Ryan Hanley's Our Great Purpose gives the reader a taste of the depths of Smith’s thought as well as his words in an inviting style.
The liberal mind has probably always been troubled by the prospect of what we’re currently apt to call “thought policing.” Since the likes of Mill and Constant, liberals have believed that the spread of commerce and knowledge tends to be mutually reinforcing and conducive to enlightenment and peace.
They have also imagined that the age of commerce, to stick with Constant’s framing, has simply replaced the age of conquest. In a time when the machinery of enlightenment is laboring away, the ancient work of coercion—they might say—just doesn’t function well enough to endure, much less to dominate. Bad, illiberal words and deeds may burst on the scene like invaders from another planet, but the peaceful system of enlightenment is as hostile to them as an immune system to bodily invaders. At this point in history, according to the liberal imagination, immunity always wins. So the faster the historical progress of the machinery of enlightenment, the faster illiberal invaders are purged from the system.
The contemporary implication of this imaginative framing, developed over centuries, is significant.
Today, the machinery of enlightenment reaches around the world in the form of densely networked globalizing institutions. While just about all liberal institutionalists harbor a particular self-regard for the contribution to the work of enlightenment made by their own institutions, the pride that members of the communications professions take in their institutional contribution is especially pronounced. There are probably many interesting reasons for this, but one we ought to single out is the impact and influence of the internet.
The internet is by far the most dominant and definitive globalizing institution. Its development is in some crucial ways inseparable from the development of contemporary liberalism. For perhaps the most striking example—one we’ll return to later—the internet traces its origins to the attempt to ensure that the machinery of enlightenment would be able to survive even global thermonuclear war. That victory amounted to a sort of liberal singularity. Knowledge and peace were imbued with an almost superhuman character. Now, liberalism could plausibly persist in the aftermath of even the worst—liberals would say, the most illiberal—flaws of humanity’s given nature.
But if the internet has elevated communicative institutions to the highest tier of prestige, wealth, and power in the liberal world, it has also, just in the most very recent years, revealed a troublingly familiar yet frighteningly different problem for liberalism. In giving unprecedented powers of association and agency to illiberals worldwide, the internet has forced liberals into a deeply ambivalent and highly anxious position concerning the policing of “expression”—and, more deeply, thought itself.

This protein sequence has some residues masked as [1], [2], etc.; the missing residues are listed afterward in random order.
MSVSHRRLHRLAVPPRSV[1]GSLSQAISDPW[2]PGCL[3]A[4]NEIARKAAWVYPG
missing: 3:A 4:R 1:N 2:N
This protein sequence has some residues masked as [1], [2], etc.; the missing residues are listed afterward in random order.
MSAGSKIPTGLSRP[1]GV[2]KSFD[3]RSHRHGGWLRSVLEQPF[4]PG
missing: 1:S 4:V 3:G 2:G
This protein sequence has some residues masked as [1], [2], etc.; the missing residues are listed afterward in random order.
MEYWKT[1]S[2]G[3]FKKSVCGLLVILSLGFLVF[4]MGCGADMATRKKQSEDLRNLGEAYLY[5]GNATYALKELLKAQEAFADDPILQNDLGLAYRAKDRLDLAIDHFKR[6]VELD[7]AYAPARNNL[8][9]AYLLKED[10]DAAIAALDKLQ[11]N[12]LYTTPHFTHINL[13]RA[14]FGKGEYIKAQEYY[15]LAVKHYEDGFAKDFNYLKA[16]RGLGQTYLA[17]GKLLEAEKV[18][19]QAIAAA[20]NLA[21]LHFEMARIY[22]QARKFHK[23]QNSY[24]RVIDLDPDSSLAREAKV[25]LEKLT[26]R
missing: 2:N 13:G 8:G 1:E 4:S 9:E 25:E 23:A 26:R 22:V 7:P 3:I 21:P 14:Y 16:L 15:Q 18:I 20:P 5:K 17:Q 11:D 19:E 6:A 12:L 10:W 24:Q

The question is: How can illiberalism be kept from tainting—maybe even overwhelming—liberalism in its heart of hearts, the public space maintained by communicative institutions?
Obviously even liberal censorship, taken to a degree, can turn against liberalism. Since today’s online illiberals relish forcing the liberal machinery of enlightenment, especially “the media,” to attend to and reproduce illiberal knowledge virtually against its will, the censorship problem has grown not only more serious but more complex. (Think here of online trolls and meme masters who intuitively understand that going “viral” means forcing a system to replicate what it doesn’t want to—even what actively threatens or undermines it. To take just one big example, President Trump routinely uses the mainstream media’s own logic and imperatives to spread anti-mainstream-media messages through the media itself.) If one classical liberal insight was that human institutions can be better trusted with the enterprise of enlightenment than human individuals, contemporary liberalism is coming to believe—almost as a matter of perceived necessity—that human institutions are inadequate to protect and advance the enlightenment enterprise against the new upsurge of illiberalism online.
Consider how serious a situation this is. The internet is a technology that marks an epochal break in the phenomenon of illiberalism. Before the internet, illiberalism had to be organized at scale in the physical world—and in the inner world of the psyche or soul. This painstaking, difficult, and bloody process was proven to fail in relatively short order, even if it briefly imposed terrible human costs. The immune system of the machinery of enlightenment was adequate to beating back illiberal invaders of the physical world, even at their most highly organized and fanatical.
With the advent of the internet, however, the conceptual and organizational form of illiberalism has fundamentally changed. Rather than stochastic invasions into the physical world of “throwbacks” to inherently unsustainable ideas and practices, digital life made possible the perpetual bottom-up organization and association of people worldwide—but “in cyberspace”—into illiberal patterns of thought, word, and deed. Only then did the new illiberalism invade the physical world. The digital sphere of life was like another form of life, a “body” without an immune system of the kind liberalism knew and nourished.
The machinery of enlightenment, in short, requires of liberalism a new digital immune system.